The U.S. Supreme Court will announce its highly-anticipated decision Thursday - 10 a.m. Washington time, 1400 GMT - on the legality of the contentious health insurance reform law pushed by President Barack Obama.
The major focus of the nine-member court's ruling on the Affordable Care Act is the provision mandating that all Americans obtain health insurance by 2014 or face a financial penalty. Opponents say the provision is unconstitutional because the government is forcing people to buy a product they may not want, but the law's advocates say the individual mandate is necessary because it expands the number of people in the health insurance market.
Facts About The Patient Protection and Affordable Care Act, commonly known as “Obamacare”
Individual mandate requiring all U.S. citizens to have health insurance either through private companies, their employers, or state-sponsored exchanges. Failure to do so will result in a fine.
Insurance companies banned from denying coverage to applicants with pre-existing health conditions.
Insurance companies required to include preventative health care at no extra cost, banned from setting limits on payouts for coverage.
Companies employing over 50 people required to provide those employees with health insurance.
Children allowed to stay on their parents’ insurance plans until 26 years of age.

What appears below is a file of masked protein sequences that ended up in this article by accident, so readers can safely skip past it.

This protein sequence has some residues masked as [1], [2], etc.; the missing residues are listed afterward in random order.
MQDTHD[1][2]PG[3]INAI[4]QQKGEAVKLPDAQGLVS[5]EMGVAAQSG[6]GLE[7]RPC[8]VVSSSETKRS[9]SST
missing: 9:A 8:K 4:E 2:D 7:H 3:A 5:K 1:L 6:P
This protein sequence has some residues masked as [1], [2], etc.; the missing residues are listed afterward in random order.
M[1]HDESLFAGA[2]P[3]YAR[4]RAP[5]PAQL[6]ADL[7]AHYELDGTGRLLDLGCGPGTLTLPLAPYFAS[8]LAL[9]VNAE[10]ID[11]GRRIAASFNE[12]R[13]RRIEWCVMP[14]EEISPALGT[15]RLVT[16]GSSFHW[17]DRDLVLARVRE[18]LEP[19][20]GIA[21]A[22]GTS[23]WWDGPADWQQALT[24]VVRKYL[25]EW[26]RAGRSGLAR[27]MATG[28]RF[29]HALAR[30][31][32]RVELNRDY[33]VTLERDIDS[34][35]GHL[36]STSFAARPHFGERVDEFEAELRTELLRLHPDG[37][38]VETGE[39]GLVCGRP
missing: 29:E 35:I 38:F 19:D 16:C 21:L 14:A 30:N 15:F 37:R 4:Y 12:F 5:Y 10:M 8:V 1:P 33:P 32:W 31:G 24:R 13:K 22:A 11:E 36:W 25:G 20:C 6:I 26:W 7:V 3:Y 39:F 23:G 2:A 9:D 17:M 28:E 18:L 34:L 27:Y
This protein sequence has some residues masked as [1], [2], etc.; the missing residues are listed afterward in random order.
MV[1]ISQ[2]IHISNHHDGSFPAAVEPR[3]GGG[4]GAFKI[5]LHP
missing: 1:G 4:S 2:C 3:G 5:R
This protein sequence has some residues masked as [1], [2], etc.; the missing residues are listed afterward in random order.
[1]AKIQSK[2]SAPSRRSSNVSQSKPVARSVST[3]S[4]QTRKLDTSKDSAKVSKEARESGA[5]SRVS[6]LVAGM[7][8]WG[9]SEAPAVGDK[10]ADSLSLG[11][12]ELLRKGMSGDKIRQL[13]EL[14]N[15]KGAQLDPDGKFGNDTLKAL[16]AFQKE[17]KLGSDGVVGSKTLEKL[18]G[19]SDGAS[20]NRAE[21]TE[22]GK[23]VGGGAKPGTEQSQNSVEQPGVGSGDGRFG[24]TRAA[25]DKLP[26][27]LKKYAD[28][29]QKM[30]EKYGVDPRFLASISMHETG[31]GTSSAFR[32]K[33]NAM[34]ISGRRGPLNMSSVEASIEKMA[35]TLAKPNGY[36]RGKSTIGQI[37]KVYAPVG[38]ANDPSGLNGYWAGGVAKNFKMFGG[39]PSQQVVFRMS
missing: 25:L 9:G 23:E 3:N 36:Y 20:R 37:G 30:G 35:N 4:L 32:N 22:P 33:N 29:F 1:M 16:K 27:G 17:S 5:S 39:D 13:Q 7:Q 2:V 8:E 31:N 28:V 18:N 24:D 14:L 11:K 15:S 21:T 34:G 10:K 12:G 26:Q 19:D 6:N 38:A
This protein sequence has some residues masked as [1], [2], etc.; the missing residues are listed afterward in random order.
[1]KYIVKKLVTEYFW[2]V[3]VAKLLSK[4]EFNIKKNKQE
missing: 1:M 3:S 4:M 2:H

The court, which is split between five conservative and four liberal justices, could decide to either strike down the individual mandate or the entire law. It could also rule that the entire law is constitutional and let it stand.
The law, which is aimed at providing coverage to more than 30 million uninsured Americans, is the signature domestic achievement of Obama's presidency. He defended the law and its various benefits during a campaign appearance in Miami earlier this week.
"I believe it is the right thing to do...I believe heath care reform was the right thing to do. I believe it was the right to make sure that over three million young people can stay on their parent's health insurance plan," said Obama. "I believe it was right to provide more discounts for seniors on their prescription drugs. I believe it was right to make sure that everybody in this country gets decent health care and is not bankrupt when they get sick."
Who is Challenging the Health Care Law
26 U.S. states
National Federation of Independent Business, an advocacy group for small business
The president's likely Republican opponent in the November general election, Mitt Romney, pushed through a similar law during his tenure as governor of Massachusetts. But, Romney is firmly opposed to the new national law, which critics have dubbed "Obamacare," and has vowed to repeal it if he is elected president.
"And, this is a decision by the way about whether or not Obamacare is constitutional. Whether it passes constitutional muster. And, so we're all waiting to see how the court will decide," said Romney. "One thing we already know however, we already know it's bad policy and it's gotta go."
The Supreme Court will also rule on a part of the law that expands Medicaid, the joint federal-state health care program for low-income Americans and seniors.